Possible link between football and dementia show impact of industrial diseases

The possible link between football and dementia has been in the headlines again in recent days, with the news that the Scottish FA is considering putting a ban in place on under-12s heading the ball in football training.

Of course, this has been an issue for some time now. For example, Dawn Astle, the daughter of former West Brom striker and England international Jeff Astle, has campaigned tirelessly since his death in 2002 following a battle with dementia.

How football could be causing industrial diseases

The University of Glasgow also announced the findings of a study last year which showed that professional footballers are five times more likely to develop forms of dementia, such as Alzheimer’s, than the rest of society.

Jeff Astle Gates
The Jeff Astle Gates at West Brom’s home ground, The Hawthorns.

Furthermore, the study by the University’s Brain Injury Group found that footballers are also four times more likely to develop motor neurone disease and twice as likely to develop Parkinson’s Disease.

Following the University of Glasgow’s findings, the University of East Anglia (UEA) will now be starting its own research project into the brain health of former footballers.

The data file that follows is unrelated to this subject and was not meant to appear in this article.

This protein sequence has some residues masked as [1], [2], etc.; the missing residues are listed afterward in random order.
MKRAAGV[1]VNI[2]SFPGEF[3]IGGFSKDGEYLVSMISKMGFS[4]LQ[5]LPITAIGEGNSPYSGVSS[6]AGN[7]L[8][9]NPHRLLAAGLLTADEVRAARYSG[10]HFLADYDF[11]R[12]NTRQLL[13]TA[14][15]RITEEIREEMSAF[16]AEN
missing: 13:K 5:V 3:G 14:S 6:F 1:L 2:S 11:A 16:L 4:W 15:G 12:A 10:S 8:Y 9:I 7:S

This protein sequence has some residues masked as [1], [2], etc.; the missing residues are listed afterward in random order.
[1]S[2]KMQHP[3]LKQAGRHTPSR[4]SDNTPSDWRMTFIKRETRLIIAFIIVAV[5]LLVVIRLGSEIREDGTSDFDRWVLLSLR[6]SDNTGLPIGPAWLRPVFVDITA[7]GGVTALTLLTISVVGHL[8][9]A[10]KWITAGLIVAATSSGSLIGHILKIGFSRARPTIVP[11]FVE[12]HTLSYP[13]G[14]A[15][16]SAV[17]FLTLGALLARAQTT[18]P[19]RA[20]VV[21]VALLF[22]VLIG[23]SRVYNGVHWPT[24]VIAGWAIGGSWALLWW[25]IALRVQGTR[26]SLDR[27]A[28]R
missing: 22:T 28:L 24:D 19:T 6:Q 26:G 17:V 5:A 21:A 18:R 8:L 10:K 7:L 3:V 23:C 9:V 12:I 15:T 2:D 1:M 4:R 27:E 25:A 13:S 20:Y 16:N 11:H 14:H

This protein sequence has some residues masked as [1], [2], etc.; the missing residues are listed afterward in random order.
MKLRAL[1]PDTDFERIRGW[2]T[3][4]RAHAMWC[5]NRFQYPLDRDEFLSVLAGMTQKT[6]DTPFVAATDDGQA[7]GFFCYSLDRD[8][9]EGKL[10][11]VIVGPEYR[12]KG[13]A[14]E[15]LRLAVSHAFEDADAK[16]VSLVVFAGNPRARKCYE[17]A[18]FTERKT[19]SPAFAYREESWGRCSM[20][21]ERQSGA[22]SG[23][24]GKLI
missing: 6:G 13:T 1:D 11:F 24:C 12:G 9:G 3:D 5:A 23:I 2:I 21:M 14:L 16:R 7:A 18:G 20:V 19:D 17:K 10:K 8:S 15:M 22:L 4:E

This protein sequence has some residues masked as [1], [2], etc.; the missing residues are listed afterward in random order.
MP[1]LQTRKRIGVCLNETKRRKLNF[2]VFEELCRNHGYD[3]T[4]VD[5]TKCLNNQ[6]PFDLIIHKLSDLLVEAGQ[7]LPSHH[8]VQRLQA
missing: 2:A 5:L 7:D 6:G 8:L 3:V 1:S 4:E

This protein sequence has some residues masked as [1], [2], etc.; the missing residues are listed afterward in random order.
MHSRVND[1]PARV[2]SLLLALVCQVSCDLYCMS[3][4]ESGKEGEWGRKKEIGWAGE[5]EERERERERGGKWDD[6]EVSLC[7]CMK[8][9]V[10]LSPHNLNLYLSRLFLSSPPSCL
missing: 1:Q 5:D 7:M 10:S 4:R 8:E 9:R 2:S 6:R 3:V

What particularly piqued our interest when considering these studies and the work that Dawn Astle has done since her father’s death is that, when ruling on the cause of Mr Astle’s death, the coroner recorded the death as being caused by ‘industrial disease’, says the following in his official ruling;

“Jeff Astle was a top footballer who was known for heading the ball … The trauma caused to the front of his brain is likely to have had a considerable effect on the cause of death.”

How clubs and The FA could be liable

A professional footballer is by definition someone who works for the football club they play for. As part of this employment, the worker is required to perfect their use of a piece of equipment – the football. This includes their ability to control and direct the piece of equipment with their head. As the University of Glasgow study, along with the coroner’s verdict into the cause of Mr Astle’s death, demonstrates though, there is a strong argument growing that this requirement is playing a significant role in these workers developing brain injuries compared to the rest of the general population.

Therefore, an argument could be made that, by requiring players to perfect the use of a piece of equipment that has arguably been shown to significantly increased the chances of their staff developing brain injuries later in life, football clubs and The Football Association (The FA) have failed to protect the health, safety and well-being of its workers per its obligations under the Health and Safety at Work Act and other legislation related to the working environment.